Originally Posted by Steve Schauer
16:9 does not mean HD. There are lots of things in the universe that are 1.78 aspect ratio, and they're not all HDTV. Hell my toilet tank lid is 2.25:1 (18" x 8") but it's not HDTV either.
What about the plethora of 16:9 commercials shown on 4:3 shows? Those aren't HD either I don't think.
This is silly I know, but let me tell you a little story. About 15 years ago I worked for a high tech company in Redmond WA, and a strip mall store opened up that sold nothing but CD-ROM software. I think it was called Silver Platters. Can you imagine? No floppy disks allowed. Couldn't talk about 'em even.
Maybe we should rename this forum "TV Programming". Let's get real.
16:9 SD is a broadcast standard in Europe, but has never been in the US. Letterboxed 16:9 material shown on 4:3 is either matted for effect or downconverted from a HD master. Either way the SD format is still 4:3.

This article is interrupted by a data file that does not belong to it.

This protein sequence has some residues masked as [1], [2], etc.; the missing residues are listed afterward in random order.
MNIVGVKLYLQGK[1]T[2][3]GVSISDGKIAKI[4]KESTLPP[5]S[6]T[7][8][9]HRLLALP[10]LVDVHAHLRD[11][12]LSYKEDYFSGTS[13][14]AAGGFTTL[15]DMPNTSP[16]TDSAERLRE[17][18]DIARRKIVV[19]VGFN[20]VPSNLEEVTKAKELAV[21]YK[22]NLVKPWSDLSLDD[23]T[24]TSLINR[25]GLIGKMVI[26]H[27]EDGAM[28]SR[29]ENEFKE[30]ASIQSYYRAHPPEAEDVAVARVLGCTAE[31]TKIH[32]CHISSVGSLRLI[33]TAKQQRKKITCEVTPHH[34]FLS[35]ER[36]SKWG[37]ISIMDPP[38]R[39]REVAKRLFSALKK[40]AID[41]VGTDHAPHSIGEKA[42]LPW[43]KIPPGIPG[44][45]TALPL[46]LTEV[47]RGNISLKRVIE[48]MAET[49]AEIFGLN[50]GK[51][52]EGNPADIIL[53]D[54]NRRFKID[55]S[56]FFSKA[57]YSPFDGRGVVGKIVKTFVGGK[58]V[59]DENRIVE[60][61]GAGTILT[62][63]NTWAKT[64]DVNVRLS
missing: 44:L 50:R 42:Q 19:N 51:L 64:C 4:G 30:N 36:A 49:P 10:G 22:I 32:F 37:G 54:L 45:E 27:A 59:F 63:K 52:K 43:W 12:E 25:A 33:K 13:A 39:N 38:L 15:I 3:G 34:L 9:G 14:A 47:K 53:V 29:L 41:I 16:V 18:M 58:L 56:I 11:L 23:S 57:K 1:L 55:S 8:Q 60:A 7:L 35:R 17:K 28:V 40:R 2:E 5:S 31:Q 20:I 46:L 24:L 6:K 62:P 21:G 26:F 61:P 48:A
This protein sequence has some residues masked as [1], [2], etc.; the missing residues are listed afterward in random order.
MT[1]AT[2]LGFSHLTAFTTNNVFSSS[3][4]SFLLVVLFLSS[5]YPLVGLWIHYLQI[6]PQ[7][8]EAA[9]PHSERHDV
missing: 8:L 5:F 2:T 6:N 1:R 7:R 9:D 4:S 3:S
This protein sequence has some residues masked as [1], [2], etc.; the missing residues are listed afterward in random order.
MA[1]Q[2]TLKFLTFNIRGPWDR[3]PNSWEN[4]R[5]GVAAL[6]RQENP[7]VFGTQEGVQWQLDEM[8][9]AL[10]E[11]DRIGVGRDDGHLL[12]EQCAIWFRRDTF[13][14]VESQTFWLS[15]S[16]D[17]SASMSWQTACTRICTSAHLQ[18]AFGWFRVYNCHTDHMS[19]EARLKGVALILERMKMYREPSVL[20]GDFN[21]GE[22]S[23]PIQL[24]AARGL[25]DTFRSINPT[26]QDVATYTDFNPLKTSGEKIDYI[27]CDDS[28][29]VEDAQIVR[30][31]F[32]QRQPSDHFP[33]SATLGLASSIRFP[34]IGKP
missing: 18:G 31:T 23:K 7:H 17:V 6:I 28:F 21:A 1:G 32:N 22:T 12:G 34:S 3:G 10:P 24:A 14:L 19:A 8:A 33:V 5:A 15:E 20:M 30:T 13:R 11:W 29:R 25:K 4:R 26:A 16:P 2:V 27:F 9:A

This forum is here to discuss programming that is made for the HD format. Shows shot in 16:9 SD for US domestic broadcast are done so for one purpose: for upconversion to HD. While it's a compromise in quality, upconversion from 601 can look pretty good and getting better with newer deinterlacing algorithms. HD DVCPRO, HDV and 16mm are also compromises to the best possible technical quality. Even the Spirit 2 datacine does not achieve full 1080 resolution in telecine mode.
Native HD costs were probably out of the question for this show. Fox could just do the show in SD 4:3, but they decided that they would use SD 16:9 for a full screen presentation to the HD audience. When HD costs decrease the 16:9 SD format compromise will become extinct. That's the present reality of HDTV.
As for CD ROMS, floppy discs, strip malls and toilet tanks, you lost me there.